Complaints about financial companies hit a record high in the last financial year, with disputes about mortgages, credit cards and insurance jumping by up to 84%.
The Financial Ombudsman Service (FOS), the independent organisation that settles disputes between consumers and financial companies, handled 789,877 consumer enquiries last year, of which 127,471 were new complaints.
Of these, 113,949 disputes were resolved and 57% of consumers received compensation. Around half of the total complaints received by the FOS related to just six of the UK's largest financial services groups.
Sir Christopher Kelly, chairman of the FOS, says the rise in complaints reflects the worsening financial climate.
“As businesses tighten their belts – and the credit crunch leads to increased financial difficulty for many consumers – we are gearing up to deal with further volatility in complaint volumes,” he adds.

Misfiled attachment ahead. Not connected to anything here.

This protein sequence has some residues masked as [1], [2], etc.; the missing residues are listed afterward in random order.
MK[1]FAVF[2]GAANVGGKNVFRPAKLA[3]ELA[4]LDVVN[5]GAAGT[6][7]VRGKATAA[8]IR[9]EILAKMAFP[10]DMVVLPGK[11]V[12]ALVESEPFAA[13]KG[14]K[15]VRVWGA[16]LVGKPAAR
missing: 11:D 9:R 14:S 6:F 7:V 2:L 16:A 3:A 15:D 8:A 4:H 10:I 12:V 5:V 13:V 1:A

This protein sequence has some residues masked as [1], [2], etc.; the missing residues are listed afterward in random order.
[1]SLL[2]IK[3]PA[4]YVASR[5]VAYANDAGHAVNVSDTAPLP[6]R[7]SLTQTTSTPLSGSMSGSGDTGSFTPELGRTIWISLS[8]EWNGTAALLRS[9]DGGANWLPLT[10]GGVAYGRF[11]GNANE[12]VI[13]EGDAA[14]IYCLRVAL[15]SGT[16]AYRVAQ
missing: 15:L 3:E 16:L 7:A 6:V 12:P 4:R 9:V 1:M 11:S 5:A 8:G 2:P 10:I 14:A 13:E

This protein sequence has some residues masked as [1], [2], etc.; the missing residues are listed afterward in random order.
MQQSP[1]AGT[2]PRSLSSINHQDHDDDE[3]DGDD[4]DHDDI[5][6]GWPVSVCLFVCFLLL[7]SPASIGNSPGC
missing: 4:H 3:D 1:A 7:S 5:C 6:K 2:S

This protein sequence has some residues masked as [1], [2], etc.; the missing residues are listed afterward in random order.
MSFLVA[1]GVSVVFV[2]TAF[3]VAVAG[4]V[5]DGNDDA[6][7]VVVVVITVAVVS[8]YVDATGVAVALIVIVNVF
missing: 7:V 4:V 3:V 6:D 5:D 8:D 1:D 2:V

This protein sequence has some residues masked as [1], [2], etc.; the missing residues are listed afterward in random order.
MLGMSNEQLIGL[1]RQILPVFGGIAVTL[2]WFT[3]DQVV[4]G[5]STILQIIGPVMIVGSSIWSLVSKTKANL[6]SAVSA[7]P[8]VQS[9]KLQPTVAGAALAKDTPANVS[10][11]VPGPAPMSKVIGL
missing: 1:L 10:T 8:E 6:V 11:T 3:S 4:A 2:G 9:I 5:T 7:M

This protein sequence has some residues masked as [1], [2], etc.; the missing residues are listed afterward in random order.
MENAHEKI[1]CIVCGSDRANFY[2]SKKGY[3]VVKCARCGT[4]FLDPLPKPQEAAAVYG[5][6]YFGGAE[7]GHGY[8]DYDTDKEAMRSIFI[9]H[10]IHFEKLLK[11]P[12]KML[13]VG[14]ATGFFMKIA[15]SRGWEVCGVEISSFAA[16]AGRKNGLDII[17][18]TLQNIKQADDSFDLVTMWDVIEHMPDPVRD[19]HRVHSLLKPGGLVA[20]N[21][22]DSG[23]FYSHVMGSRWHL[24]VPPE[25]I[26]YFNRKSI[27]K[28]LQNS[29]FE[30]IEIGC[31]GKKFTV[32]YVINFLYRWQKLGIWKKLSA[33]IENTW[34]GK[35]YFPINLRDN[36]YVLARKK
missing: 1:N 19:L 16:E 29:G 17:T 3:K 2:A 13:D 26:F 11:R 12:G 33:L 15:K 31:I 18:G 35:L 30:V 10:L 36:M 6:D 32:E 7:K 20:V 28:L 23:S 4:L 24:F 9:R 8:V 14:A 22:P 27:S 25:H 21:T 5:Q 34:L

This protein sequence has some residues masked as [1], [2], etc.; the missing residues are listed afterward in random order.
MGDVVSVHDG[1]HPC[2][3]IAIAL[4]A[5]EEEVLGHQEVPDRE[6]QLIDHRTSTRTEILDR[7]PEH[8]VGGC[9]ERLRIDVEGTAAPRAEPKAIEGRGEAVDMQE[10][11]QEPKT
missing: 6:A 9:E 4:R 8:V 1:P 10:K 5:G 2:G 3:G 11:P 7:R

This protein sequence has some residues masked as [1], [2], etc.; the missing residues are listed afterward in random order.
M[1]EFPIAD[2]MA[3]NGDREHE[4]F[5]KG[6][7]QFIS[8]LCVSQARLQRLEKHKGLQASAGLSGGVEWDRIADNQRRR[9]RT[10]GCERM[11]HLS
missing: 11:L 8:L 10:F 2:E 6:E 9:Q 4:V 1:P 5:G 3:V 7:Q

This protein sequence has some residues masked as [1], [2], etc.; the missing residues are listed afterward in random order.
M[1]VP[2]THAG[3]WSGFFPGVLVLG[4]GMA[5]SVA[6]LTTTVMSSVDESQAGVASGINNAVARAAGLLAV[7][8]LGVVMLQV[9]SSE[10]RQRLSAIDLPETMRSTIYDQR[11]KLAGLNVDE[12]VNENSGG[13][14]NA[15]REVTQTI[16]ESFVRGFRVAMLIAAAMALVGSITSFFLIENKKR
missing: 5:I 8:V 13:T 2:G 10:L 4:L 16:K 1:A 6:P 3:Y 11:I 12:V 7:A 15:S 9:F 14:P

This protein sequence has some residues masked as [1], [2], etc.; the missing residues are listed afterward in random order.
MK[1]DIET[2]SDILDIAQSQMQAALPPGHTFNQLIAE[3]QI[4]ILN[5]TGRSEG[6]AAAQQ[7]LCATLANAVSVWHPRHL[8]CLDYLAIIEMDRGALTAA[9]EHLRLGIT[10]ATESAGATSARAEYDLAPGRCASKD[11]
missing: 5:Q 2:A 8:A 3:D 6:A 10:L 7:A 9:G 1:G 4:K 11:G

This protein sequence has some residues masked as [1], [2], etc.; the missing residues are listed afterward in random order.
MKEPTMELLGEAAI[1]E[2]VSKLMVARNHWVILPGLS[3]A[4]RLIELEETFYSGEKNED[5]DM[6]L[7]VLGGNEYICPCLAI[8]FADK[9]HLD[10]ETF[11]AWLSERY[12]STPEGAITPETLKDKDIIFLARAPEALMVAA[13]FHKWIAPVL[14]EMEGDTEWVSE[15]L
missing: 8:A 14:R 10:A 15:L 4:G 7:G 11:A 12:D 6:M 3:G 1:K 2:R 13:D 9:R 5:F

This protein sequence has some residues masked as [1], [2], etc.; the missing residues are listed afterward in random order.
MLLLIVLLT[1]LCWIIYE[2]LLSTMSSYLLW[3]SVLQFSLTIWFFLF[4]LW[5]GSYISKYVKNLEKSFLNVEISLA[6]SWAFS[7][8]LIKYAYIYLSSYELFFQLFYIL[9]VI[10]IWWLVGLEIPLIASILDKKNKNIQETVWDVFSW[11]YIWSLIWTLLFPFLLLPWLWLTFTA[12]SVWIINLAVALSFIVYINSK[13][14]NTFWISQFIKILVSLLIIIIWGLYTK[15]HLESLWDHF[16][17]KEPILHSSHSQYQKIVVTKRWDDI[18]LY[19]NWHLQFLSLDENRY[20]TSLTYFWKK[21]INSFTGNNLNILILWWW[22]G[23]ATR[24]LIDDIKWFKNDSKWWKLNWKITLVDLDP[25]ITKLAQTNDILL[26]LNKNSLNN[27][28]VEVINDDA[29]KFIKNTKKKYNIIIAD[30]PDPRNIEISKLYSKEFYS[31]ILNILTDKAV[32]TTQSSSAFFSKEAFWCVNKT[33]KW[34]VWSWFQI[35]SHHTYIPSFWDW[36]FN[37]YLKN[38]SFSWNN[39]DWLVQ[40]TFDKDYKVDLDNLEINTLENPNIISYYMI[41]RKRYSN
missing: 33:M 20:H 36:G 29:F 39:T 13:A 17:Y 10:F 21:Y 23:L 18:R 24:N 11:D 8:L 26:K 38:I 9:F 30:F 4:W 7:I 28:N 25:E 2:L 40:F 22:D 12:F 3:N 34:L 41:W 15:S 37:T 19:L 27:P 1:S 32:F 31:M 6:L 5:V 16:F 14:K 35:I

Increasingly, the FOS says it is seeing complaints come from ‘blue-collar’ workers, with a 17% rise in the past year. In contrast, disputes brought by those from professional backgrounds fell by 18%.
Doug Taylor, personal finance campaigns manager at Which?, is concerned that not enough disputes are being resolved by the FOS.
"It's shameful that some firms are dismissing so many justified complaints that are upheld," he adds. "This could be just the tip of the iceberg as many people give up at the first hurdle rather than going to the Ombudsman. Companies have a duty to treat their customers fairly and this means giving all complaints due consideration and, if appropriate, accepting them."
Complaints about mortgages, credit cards and consumer credit rose by 34%
Car, household and travel insurance disputes increased by 84%
Complaints relating to payment protection insurance were up three-fold
Investment bond complaints more than doubled
Complaints about mortgage endowments fell by more than half
Health insurance complaints levelled off
Pension complaints are down by 9%